In December 1951, an experimental reactor produced the first electric power from the atom, lighting four light bulbs. Nuclear energy has been used since 1953 to power U.S. Navy vessels, and since 1955 to provide electricity for home use.
Today, 30 countries worldwide operate more than 430 nuclear plants for electricity generation, providing about 16 percent of the world’s energy.
The United States has about 100 commercial nuclear power plants. Nuclear power supplies about 20 percent of the nation’s electricity each year, and is the major source of electricity that can be generated around-the-clock without carbon dioxide emissions.
Susquehanna Plant Timeline
1970 – PPL announces construction plans for the plant and chooses a site.
1973 – The U.S. Atomic Energy Commission issues a construction permit and work begins in November. More than 5,000 people work to design, build and test the plant.
1982 – Unit 1 receives an operating license in July and generates its first electricity in November.
1983 – Unit 1 begins commercial service in June.
1984 – Unit 2 receives an operating license in March and generates its first electricity in July.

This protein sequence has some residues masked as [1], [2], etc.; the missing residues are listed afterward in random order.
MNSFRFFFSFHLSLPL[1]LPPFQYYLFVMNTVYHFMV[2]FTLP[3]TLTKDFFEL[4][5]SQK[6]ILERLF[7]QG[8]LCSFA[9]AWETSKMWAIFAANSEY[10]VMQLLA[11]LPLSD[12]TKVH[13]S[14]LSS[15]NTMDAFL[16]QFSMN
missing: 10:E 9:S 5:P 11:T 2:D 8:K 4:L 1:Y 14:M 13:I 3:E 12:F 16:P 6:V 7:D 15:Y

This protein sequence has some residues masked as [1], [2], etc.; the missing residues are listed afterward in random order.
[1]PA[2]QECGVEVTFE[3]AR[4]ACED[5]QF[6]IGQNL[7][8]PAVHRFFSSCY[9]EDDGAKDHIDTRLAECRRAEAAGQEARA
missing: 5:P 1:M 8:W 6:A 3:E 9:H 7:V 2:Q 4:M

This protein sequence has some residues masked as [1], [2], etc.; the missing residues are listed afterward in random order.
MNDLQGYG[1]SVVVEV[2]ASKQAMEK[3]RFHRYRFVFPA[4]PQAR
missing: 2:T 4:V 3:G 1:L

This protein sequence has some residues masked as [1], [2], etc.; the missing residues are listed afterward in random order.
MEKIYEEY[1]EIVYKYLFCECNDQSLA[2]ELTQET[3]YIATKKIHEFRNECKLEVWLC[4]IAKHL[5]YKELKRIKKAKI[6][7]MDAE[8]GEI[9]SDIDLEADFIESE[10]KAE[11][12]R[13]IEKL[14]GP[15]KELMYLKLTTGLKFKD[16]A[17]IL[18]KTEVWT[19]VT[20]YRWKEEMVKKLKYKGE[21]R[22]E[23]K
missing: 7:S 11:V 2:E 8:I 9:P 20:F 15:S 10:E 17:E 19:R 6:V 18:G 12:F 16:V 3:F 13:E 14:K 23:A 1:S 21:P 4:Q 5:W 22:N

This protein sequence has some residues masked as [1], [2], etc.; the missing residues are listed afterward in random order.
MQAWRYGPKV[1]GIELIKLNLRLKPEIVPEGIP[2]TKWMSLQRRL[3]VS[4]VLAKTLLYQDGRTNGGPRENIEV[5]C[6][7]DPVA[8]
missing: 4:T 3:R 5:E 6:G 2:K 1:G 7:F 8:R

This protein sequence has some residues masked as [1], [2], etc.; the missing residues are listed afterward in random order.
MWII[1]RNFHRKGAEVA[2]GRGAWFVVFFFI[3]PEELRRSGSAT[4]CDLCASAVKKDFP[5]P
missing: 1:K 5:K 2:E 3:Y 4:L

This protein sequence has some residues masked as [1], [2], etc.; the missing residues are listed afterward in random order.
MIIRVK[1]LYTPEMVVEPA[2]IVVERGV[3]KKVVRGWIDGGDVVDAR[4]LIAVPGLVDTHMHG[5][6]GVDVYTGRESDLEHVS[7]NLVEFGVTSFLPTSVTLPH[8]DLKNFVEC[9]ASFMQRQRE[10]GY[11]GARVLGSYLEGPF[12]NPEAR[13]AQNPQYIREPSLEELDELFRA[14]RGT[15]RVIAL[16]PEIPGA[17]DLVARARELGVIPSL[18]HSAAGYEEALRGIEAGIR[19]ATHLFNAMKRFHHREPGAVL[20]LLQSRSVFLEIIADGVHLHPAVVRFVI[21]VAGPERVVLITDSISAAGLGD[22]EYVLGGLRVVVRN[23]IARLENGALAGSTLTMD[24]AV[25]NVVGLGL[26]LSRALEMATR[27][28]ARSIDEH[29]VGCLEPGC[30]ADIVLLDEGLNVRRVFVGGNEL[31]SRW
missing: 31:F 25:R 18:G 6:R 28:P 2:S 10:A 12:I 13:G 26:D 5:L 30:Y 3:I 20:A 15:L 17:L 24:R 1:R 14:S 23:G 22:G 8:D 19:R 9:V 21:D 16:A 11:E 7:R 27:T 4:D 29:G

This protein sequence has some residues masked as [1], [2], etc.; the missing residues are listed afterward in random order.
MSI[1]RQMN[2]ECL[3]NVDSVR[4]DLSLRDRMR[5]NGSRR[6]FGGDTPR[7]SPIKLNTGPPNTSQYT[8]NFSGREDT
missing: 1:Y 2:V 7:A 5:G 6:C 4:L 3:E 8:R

1985 – Unit 2 begins commercial service in February. Final cost to build the plant was $4.1 billion.
2003 – A new turbine installed on Unit 2 increases capacity by 50 megawatts.
2004 – A new turbine installed on Unit 1 increases capacity by 50 megawatts.
2009 – The Nuclear Regulatory Commission approved the renewal of Susquehanna’s operating licenses for an additional 20 years beyond their original 40-year licenses. Unit 1 is licensed until 2042. Unit 2 is licensed until 2044.
2010 – Installed a new digital control system on Unit 1.
2011 – Installed a new digital control system on Unit 2.
2011-2015 – Made a number of modifications to plant equipment, purchased additional equipment, changed procedures and updated training to reflect lessons learned from the 2011 event in Fukushima, Japan.
2015 – Susuquehanna became part of Talen Energy.